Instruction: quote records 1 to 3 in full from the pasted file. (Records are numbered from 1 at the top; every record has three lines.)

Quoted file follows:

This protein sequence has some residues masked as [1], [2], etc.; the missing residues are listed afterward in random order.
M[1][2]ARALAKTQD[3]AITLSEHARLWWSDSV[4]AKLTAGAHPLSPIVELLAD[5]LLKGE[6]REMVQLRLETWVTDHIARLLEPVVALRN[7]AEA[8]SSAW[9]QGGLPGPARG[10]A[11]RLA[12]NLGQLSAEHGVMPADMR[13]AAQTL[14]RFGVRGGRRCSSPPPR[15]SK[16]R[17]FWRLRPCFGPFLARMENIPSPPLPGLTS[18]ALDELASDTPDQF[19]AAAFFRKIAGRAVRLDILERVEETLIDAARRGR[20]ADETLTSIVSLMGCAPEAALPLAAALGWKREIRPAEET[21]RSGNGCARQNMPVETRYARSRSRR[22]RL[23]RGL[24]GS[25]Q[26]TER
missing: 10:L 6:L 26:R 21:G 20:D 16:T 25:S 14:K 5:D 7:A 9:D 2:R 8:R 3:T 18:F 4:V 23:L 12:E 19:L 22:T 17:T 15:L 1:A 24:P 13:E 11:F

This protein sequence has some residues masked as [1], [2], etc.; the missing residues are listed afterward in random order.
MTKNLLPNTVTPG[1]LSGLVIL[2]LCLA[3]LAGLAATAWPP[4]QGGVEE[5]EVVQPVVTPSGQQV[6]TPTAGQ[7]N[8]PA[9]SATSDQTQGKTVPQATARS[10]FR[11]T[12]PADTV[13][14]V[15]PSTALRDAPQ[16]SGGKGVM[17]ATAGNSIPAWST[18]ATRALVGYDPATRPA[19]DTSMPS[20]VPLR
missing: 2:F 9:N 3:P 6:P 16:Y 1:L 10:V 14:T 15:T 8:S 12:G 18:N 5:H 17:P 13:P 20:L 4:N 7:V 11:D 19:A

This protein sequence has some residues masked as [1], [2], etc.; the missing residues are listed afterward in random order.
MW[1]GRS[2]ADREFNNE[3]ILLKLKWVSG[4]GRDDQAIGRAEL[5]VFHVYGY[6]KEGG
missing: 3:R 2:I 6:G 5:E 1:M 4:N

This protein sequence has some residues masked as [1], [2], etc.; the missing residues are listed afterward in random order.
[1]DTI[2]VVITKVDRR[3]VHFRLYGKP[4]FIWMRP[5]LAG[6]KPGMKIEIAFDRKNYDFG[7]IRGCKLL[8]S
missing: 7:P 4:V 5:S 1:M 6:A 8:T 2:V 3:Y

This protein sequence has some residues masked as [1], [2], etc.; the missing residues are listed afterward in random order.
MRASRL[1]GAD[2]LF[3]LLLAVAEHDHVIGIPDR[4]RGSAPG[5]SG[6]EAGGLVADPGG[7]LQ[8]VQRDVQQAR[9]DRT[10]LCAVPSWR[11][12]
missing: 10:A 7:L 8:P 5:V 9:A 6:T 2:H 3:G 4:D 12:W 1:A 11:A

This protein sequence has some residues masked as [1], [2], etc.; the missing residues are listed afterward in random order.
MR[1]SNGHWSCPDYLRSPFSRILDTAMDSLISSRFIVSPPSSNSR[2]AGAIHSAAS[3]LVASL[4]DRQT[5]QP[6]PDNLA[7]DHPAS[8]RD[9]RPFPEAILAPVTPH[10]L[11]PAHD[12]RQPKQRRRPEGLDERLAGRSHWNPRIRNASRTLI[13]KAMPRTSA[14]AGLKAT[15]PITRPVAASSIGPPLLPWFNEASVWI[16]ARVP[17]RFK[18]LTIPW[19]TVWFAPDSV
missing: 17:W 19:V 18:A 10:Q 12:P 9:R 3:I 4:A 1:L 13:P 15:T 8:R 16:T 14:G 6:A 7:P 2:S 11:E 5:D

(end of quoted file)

This protein sequence has some residues masked as [1], [2], etc.; the missing residues are listed afterward in random order.
M[1][2]ARALAKTQD[3]AITLSEHARLWWSDSV[4]AKLTAGAHPLSPIVELLAD[5]LLKGE[6]REMVQLRLETWVTDHIARLLEPVVALRN[7]AEA[8]SSAW[9]QGGLPGPARG[10]A[11]RLA[12]NLGQLSAEHGVMPADMR[13]AAQTL[14]RFGVRGGRRCSSPPPR[15]SK[16]R[17]FWRLRPCFGPFLARMENIPSPPLPGLTS[18]ALDELASDTPDQF[19]AAAFFRKIAGRAVRLDILERVEETLIDAARRGR[20]ADETLTSIVSLMGCAPEAALPLAAALGWKREIRPAEET[21]RSGNGCARQNMPVETRYARSRSRR[22]RL[23]RGL[24]GS[25]Q[26]TER
missing: 10:L 6:L 26:R 21:G 20:D 16:T 25:S 14:K 5:D 7:A 9:D 2:R 8:R 3:T 18:F 4:V 23:L 12:E 19:L 22:T 17:T 15:L 1:A 24:P 13:E 11:F

This protein sequence has some residues masked as [1], [2], etc.; the missing residues are listed afterward in random order.
MTKNLLPNTVTPG[1]LSGLVIL[2]LCLA[3]LAGLAATAWPP[4]QGGVEE[5]EVVQPVVTPSGQQV[6]TPTAGQ[7]N[8]PA[9]SATSDQTQGKTVPQATARS[10]FR[11]T[12]PADTV[13][14]V[15]PSTALRDAPQ[16]SGGKGVM[17]ATAGNSIPAWST[18]ATRALVGYDPATRPA[19]DTSMPS[20]VPLR
missing: 2:F 9:N 3:P 6:P 16:Y 1:L 10:V 14:T 15:T 8:S 12:G 18:N 5:H 17:P 13:P 20:L 4:N 7:V 11:D 19:A

This protein sequence has some residues masked as [1], [2], etc.; the missing residues are listed afterward in random order.
MW[1]GRS[2]ADREFNNE[3]ILLKLKWVSG[4]GRDDQAIGRAEL[5]VFHVYGY[6]KEGG
missing: 3:R 2:I 6:G 5:E 1:M 4:N